Rogue certificates 'affecting businesses as much as authorities'
Almost three-quarters of businesses have no capability to detect or locate a rogue certificate.
According to a survey of 175 businesses by enterprise key and certificate management (EKCM) solutions vendor Venafi, 72 per cent of respondents admitted that they had no automated process to replace compromised certificates; this means that if their certificate authority (CA) were compromised, they would be ignorant of where the offending certificates were and have no way of automatically locating and replacing them.
As with the case of Diginotar last year, where it was hacked and rogue certificates were issued for legitimate websites, the Venafi survey found that existing manual processes would require weeks to identify the vulnerable certificates; 76 per cent of respondents expected their certificate population to grow in 2012.
More than half (54 per cent) admitted to having an inaccurate or incomplete inventory of their SSL certificates, with 44 per cent admitting that their digital certificates are manually managed with spreadsheets and reminder notes.
Also, 46 per cent said they would not be able to generate a report detailing how many digital certificates they owned, and 70 per cent admitted that they did not have a certificate management system that would remind them if a certificate renewal request failed.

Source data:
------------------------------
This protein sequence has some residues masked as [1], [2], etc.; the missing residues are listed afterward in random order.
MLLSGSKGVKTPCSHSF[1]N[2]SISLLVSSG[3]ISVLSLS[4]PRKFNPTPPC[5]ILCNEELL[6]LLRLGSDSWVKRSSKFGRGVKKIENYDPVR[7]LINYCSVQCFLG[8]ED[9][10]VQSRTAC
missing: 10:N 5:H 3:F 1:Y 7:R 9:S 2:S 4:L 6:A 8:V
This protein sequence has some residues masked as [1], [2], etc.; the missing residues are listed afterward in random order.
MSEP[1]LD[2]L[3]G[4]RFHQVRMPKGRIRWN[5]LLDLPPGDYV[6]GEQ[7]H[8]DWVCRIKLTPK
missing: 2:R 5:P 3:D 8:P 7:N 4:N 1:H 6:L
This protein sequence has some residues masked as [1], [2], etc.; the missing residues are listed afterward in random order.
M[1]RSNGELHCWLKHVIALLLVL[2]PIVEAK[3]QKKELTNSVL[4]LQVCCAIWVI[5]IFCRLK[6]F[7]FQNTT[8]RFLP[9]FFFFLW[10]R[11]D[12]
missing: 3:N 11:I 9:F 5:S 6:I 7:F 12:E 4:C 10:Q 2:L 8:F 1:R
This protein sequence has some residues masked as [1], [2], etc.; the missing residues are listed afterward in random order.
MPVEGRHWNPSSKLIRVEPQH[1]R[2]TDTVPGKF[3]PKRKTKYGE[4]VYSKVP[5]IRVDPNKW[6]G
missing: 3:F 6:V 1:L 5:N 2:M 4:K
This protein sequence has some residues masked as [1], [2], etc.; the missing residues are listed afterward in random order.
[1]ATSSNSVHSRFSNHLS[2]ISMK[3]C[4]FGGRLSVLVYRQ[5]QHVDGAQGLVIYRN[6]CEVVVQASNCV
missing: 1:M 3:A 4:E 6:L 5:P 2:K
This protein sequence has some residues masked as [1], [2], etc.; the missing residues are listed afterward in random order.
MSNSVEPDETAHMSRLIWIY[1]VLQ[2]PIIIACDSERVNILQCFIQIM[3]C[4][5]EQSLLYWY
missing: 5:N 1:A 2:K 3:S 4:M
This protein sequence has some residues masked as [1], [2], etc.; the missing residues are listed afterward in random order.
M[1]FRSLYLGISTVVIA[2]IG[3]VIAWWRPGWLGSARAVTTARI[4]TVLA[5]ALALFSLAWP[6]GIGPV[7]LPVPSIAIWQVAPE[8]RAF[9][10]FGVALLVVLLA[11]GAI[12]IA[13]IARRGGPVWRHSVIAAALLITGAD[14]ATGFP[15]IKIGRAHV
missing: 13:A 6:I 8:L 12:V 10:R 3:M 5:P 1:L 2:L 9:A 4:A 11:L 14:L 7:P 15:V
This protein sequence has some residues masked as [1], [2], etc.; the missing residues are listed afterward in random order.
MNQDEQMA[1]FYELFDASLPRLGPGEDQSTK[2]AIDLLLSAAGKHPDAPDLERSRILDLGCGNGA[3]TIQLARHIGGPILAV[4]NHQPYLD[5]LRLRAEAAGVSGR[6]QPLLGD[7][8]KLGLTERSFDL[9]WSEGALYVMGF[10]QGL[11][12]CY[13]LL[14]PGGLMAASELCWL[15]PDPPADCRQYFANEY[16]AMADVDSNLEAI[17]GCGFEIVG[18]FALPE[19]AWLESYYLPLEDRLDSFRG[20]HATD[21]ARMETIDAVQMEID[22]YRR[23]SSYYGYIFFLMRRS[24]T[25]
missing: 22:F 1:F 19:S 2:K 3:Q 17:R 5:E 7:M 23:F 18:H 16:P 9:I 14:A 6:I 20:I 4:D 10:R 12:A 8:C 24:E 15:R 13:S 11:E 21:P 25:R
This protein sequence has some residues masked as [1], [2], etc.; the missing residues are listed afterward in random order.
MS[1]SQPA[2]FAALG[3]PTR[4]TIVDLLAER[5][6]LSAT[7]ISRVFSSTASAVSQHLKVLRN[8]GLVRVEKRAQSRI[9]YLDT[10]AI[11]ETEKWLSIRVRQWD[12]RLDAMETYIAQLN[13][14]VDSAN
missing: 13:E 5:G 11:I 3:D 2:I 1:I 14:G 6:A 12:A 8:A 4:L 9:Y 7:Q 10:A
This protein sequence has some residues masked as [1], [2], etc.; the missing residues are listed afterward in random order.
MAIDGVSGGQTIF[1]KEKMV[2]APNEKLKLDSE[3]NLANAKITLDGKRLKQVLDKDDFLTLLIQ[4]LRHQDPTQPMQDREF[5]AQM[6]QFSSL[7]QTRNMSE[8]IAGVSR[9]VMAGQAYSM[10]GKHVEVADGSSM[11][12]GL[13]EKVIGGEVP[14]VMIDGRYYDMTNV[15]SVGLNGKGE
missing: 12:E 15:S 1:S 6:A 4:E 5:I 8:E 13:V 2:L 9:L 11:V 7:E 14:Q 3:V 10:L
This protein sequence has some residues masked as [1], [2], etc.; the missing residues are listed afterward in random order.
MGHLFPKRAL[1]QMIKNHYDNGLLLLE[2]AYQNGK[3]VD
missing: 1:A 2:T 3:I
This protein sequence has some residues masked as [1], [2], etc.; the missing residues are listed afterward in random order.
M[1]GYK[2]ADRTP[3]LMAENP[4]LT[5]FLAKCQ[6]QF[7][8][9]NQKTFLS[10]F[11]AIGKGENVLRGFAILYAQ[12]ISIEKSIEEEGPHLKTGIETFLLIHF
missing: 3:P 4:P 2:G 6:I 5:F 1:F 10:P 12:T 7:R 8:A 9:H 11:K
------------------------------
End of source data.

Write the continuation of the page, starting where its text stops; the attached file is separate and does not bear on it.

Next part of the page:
Jeff Hudson, CEO of Venafi, said: “Organisations protect mission-critical and often regulated data with hundreds or thousands of encryption keys and digital certificates. As this survey reveals, too many companies have inaccurate or incomplete data about their security assets.
“The unquantified and unmanaged risks these certificates and keys pose is significant, risks magnified through their increasingly pervasive use in corporate data centres, cloud-based systems and mobile devices.”
This week Venafi launched the Assessor tool that scans an organisation's network to locate and analyse deployed digital certificates and the associated encryption keys. According to the company, Assessor produces a series of reports that detail the security, operational and compliance risks derived from the data it collects and provides remediation recommendations based on industry best practices and the aggregate experience of Venafi customers.
“With Assessor, organisations can quantify the extent of their risks, turning assumptions about their certificates and encryption keys into hard data. We are now providing this capability to organisations at no cost,” said Hudson.